BHUTAN: PARO Tiger’s nest
If there is a defining image of Bhutan, it is of the iconic Taktshang monastery, clinging to the face of a sheer cliff that plunges 900 metres to valley floor in Paro district.
Also known as the Tiger’s Nest monastery, a trip to Bhutan would be incomplete without a visit to Taktshang, the holiest Buddhist pilgrimage site in the eastern Himalayas. That is why all Bhutan travel packages have Tiger’s nest on the itinerary.
Located to the north of Paro valley, at an altitude of 3,120 metres, the monastery, when viewed from the forested valley floor, looks impossible to access. But a two-three hour uphill hike through pine forests gets you to this amazing spiritual site founded in the eighth century. The Tiger nest hike is without doubt, always one of highlights of the Bhutan travel tour.
It was here that in 746 AD the great Indian tantric master, Guru Padmasambhava, arrived on the back of a flying tigress and meditated for three years, three months and three days. That’s why the monastery is known as Tiger’s nest or lair.
Legend has it that the flying tigress was one of Guru’s consorts, Yeshe Tshogyal, the wife of Tibetan King who became a disciple of Guru, when Guru was in Tibet.
Guru meditated high above in Paro valley to subdue a malevolent spirit and introduced tantric Buddhism in Bhutan. Today, Bhutanese take Guru’s visit as the starting point of its more recent history with the advent of Buddhism deeply influencing and shaping through the centuries the culture, traditions, values and belief systems.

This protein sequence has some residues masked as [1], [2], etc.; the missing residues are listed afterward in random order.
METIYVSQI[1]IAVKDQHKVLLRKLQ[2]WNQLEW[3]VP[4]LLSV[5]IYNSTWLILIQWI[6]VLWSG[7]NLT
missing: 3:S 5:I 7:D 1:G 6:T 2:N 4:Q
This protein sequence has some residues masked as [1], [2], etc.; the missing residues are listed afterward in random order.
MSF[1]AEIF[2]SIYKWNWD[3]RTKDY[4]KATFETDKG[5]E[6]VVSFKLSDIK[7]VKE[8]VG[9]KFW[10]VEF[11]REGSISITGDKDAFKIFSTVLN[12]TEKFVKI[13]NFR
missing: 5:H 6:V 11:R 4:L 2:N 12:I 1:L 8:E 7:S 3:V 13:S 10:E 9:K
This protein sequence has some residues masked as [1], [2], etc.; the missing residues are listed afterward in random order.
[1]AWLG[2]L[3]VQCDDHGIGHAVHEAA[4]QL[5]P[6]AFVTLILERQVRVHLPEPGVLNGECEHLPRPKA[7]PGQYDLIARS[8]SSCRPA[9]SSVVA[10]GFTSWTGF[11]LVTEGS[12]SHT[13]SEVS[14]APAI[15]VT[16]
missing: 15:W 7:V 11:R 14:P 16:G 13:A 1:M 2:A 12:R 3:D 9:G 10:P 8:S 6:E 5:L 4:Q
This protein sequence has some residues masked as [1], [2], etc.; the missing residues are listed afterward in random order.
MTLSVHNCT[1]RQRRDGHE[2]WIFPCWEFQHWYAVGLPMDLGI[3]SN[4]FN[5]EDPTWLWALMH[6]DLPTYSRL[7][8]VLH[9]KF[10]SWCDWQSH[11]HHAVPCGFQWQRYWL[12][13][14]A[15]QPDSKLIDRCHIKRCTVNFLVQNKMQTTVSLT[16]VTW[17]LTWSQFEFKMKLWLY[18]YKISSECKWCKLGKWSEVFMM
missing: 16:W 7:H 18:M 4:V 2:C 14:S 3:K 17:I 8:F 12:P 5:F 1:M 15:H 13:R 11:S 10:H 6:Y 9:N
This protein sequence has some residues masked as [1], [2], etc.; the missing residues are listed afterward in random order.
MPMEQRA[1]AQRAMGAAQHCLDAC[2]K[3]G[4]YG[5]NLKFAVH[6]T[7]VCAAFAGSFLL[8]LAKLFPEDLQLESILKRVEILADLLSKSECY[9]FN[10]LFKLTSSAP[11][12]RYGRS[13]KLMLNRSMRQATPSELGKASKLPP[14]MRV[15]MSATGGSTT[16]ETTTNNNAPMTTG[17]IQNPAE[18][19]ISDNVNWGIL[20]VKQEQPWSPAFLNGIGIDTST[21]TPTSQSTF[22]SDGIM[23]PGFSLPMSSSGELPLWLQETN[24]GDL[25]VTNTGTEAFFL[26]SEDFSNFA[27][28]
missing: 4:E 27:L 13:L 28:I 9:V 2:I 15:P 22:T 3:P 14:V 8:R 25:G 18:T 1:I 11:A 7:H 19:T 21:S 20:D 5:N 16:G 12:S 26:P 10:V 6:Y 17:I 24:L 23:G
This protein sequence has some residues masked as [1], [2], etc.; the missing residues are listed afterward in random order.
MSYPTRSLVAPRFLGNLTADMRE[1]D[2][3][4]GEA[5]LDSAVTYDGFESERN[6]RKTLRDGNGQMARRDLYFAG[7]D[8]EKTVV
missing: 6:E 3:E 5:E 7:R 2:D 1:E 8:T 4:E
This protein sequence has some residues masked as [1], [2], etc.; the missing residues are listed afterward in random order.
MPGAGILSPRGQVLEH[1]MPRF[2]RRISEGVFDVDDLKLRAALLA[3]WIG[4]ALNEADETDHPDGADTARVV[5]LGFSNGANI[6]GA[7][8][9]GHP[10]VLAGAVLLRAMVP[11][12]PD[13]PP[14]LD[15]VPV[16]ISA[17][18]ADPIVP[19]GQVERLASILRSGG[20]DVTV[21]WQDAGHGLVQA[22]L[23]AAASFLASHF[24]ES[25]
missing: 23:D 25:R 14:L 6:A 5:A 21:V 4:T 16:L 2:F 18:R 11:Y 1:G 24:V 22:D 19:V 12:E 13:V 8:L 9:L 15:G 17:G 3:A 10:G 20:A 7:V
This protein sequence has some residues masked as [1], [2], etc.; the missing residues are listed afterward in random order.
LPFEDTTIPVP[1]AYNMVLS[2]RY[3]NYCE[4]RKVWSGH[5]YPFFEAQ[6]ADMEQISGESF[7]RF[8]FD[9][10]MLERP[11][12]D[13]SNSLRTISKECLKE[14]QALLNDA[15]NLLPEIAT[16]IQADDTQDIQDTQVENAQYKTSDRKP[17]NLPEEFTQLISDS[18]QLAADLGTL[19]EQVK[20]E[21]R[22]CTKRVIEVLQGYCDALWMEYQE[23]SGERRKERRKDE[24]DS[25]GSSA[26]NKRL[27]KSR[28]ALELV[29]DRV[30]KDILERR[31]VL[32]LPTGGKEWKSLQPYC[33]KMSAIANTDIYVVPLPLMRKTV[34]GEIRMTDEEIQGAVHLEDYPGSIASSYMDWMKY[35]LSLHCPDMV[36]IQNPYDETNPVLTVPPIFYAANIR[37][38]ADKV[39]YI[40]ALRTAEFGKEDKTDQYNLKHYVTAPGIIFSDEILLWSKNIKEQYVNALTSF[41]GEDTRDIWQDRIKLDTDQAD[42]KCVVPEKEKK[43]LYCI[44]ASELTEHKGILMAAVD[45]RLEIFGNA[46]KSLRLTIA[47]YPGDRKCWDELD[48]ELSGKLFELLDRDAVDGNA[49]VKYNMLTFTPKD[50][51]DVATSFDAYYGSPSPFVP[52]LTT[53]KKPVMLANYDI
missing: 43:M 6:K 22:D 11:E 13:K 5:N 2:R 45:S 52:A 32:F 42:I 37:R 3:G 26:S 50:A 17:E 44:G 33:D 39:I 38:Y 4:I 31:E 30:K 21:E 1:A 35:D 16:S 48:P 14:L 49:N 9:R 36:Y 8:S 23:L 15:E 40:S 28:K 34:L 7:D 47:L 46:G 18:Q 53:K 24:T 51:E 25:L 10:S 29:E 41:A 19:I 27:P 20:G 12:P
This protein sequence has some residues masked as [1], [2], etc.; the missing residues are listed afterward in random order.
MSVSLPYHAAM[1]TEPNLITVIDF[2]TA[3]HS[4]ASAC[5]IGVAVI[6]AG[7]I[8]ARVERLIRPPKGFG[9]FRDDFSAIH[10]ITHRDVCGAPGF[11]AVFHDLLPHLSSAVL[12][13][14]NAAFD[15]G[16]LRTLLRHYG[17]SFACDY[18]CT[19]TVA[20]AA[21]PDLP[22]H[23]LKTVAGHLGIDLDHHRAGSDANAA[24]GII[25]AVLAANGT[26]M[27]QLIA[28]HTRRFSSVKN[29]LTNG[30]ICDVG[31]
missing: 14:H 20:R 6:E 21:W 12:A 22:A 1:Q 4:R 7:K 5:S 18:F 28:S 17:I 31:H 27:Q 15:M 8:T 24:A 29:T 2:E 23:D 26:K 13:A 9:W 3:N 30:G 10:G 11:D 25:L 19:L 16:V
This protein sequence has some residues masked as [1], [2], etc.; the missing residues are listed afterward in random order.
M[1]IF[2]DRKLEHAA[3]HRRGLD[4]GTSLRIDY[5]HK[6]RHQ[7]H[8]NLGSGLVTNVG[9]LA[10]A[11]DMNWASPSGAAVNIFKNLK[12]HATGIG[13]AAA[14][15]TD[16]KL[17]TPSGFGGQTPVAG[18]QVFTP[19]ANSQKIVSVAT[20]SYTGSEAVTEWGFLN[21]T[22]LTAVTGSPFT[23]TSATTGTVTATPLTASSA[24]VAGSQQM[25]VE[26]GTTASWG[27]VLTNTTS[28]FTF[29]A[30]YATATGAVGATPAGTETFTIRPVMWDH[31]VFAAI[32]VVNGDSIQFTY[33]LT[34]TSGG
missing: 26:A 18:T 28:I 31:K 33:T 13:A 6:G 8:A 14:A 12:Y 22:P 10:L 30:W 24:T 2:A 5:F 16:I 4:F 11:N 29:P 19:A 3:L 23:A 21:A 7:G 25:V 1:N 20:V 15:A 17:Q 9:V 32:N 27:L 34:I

Numerous Buddhist saints visited Taktshang to mediate where Guru did in the years to come. Some of Buddhists saints who mediated in Taktshang were Milarepa (1040 – 1123), Thangtong Gyalpo (1385 -1564) and the Tibetan Yogini Machig Labdron (1055-1145).
A monastery was built around the meditation cave much later. It was Zhabdrung Ngawang Namgyal, the founder of Bhutan, who wanted to build a monastery around the cave where Guru meditated. But it could only be in done during the rule of Gyalse Tenzin Rabgye, Bhutan’s fourth temporal ruler. He laid the first stone during a visit to the cave in 1692.
In 1998, large portions of the monastery were burnt down in a fire. The monastery was rebuilt to its former glory in 2005.
The monastery, which is built into the rock face, consists of four main temples and dwellings for the monks that reside there. The architectural style and design represent Buddhist and Bhutanese traditions of blending in with the natural landscape. Staircases carved into the rock face connect all the temples. All the white walled structures have a balcony offering panoramic views of the forested valley below. There are eight caves around which the monastery is built and the cave where Guru meditated in known as the “Pel Phug”. All the monasteries have histories of occupation as hermitages by monks through the centuries.
Until recently it was a precarious trail to the monastery. Nowadays a much wider path exists and a stone steps with railings lead right to the base of Bhutan’s heart and soul.